Sheena Wilkinson: ‘Faith O'Grady. Not a children's specialist -- handy as I am writing adult now, but very supportive and approachable. Based in Dublin.’

Sheena Dempsey says:  ‘Felicity Trew is absolutely brilliant, a determined bulldog but with a lovely manner and thorough to the last where contracts are concerned. Incredibly supportive where editorial and art direction are concerned. Always pushes for better terms. Top marks.’

Marianne Gunn O'Connor represents Shane Hegarty and Cecelia Ahern. 


Cathy Cassidy is represented by Darley Anderson and highly recommends him.

Eve Ainsworth:  'I'm with Stephanie Thwaites at Curtis Brown, she's fab.'

Russell Sanderson and Lu Hersey recommend their agent, Ben Illis.

Zana Fraillon recommends her agent, Claire Wilson.

Julia Churchill at A M Heath who says 'my speciality is checking if people need to go to loo before meetings.' I have met Julia and she is a funny and smart woman who knows her onions. Well worth sending your manuscript to. Nikki Sheehan says Julia 'would win against 100 horse sized ducks.' 

Jo Nadin says: ‘I love Julia Churchill without reservation. She’s quietly kickass, clever, kind, and, best of all, listens.’

Mark Burgess: 'Im represented by excellent & wonderful Nancy Miles of Miles Stott Children's Literary Agency. She also represents Gill Lewis & Frances Hardinge.'

Sarah McIntyre: ‘ I'm represented by Jodie Hodges at United Agents, she's brilliant! I couldn't do without her, she keeps my life in order.’

Catherine MacPhail says: ‘Caroline Sheldon. Always keeps in touch. Great agent.’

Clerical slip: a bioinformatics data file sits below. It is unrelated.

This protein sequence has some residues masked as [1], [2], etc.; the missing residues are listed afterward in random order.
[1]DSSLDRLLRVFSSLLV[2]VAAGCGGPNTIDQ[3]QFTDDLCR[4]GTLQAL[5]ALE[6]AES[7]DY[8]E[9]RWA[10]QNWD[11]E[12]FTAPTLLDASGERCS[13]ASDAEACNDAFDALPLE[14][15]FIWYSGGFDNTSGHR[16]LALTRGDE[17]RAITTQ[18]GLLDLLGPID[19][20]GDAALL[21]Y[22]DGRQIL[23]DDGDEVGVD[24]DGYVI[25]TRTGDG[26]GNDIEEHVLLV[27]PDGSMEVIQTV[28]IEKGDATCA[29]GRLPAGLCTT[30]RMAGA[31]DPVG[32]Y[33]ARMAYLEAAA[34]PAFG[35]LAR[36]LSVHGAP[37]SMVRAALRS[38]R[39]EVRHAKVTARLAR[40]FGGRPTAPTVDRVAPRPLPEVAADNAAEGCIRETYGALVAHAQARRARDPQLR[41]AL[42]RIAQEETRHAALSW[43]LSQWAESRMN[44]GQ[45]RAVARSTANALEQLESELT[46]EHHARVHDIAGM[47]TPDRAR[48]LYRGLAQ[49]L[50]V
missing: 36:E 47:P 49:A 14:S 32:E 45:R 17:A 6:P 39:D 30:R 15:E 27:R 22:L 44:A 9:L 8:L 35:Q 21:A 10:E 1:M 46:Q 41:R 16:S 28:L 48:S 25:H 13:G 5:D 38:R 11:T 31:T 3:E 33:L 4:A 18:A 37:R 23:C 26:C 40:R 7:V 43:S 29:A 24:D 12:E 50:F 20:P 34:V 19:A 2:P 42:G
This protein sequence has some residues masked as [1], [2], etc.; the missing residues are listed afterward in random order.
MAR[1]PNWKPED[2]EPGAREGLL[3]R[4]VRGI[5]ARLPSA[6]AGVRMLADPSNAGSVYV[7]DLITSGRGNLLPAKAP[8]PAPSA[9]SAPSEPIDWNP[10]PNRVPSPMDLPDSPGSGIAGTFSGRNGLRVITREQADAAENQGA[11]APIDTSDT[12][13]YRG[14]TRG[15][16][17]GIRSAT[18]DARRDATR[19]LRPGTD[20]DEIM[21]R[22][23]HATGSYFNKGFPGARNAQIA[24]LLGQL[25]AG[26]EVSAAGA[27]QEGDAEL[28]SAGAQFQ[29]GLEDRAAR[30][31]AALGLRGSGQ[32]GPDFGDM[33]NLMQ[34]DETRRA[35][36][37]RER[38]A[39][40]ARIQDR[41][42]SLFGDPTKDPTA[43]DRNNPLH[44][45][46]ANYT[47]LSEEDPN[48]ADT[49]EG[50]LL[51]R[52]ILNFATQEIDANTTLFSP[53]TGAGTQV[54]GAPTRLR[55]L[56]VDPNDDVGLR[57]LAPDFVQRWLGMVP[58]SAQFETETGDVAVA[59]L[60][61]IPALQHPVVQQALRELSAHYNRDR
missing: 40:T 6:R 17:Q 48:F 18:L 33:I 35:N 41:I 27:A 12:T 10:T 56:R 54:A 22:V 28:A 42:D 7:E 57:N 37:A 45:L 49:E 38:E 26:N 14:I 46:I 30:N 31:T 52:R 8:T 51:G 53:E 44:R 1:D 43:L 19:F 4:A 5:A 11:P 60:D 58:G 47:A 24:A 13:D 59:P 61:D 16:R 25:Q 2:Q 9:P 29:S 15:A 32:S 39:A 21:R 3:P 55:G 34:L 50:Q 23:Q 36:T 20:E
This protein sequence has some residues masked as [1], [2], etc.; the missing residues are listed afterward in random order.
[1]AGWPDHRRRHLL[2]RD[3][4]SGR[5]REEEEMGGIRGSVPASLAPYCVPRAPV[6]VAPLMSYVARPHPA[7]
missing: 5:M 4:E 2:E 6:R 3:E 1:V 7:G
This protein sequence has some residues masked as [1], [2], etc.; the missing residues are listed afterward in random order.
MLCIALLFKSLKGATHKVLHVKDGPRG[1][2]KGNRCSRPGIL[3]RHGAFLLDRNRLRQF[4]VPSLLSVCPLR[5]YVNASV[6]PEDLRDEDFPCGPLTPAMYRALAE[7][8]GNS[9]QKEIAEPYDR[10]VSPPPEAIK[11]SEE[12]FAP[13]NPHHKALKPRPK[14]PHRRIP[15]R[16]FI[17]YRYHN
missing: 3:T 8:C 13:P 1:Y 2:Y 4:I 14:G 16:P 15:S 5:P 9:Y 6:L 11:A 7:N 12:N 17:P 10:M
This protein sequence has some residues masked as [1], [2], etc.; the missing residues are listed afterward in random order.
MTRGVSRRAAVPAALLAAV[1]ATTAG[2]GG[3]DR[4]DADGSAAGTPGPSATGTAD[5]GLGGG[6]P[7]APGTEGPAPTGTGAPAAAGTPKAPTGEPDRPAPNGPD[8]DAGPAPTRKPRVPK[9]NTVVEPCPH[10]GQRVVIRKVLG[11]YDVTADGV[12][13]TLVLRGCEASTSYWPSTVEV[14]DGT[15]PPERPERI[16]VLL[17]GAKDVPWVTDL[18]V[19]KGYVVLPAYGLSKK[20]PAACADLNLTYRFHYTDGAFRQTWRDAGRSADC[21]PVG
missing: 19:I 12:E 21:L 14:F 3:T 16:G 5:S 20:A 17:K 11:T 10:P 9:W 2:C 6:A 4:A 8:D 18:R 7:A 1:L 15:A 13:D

Cathy Brett says ‘And Felicity Trew, Caroline's co-agent. A little terrier!’

Mary Hoffman: ‘ It was Pat White and, since her retirement, is now Claire Wilson, both of Rogers, Coleridge and White.’

Eve White, Eve White Literary Agency

Catherine Clarke at Felicity Bryan

Robert Kirby at United Agents

Jodie Hodges at United Agents (recommended by William Bee); Catherine Mary Summerhayes, Jo Unwin and Clare Conville at United Agents

Hilary Delamere at The Agency

Lindsey Fraser at Fraser Ross

Gemma Cooper at The Bent Agency

Penny Holroyde at Holroyde Cartey

Elizabeth Roy –

Laura Cecil –

Madeleine Milburn –

Sam Copeland and Claire Wilson at Rogers Coleridge and White –

Good luck with finding a great agent!

Interview with Children's Writer, Helena Duggan

Children's writer, Helena Duggan has made the transition from self-published writer to traditionally published writer this year. She tells us about her writing and publishing journey. 

a place helena.jpg


Helena, can you tell us about your latest book,  A Place Called Perfect and where the idea came from?

A Place Called Perfect is a children's middle grade book about a girl named Violet who moves to a town called Perfect because her Dad, the worlds finest Opthamologist is offered a job by the Archer Brothers Edward and George. He's been tasked with fixing the only problem this perfect little place has. After only a short time in the town anyone who visits goes blind...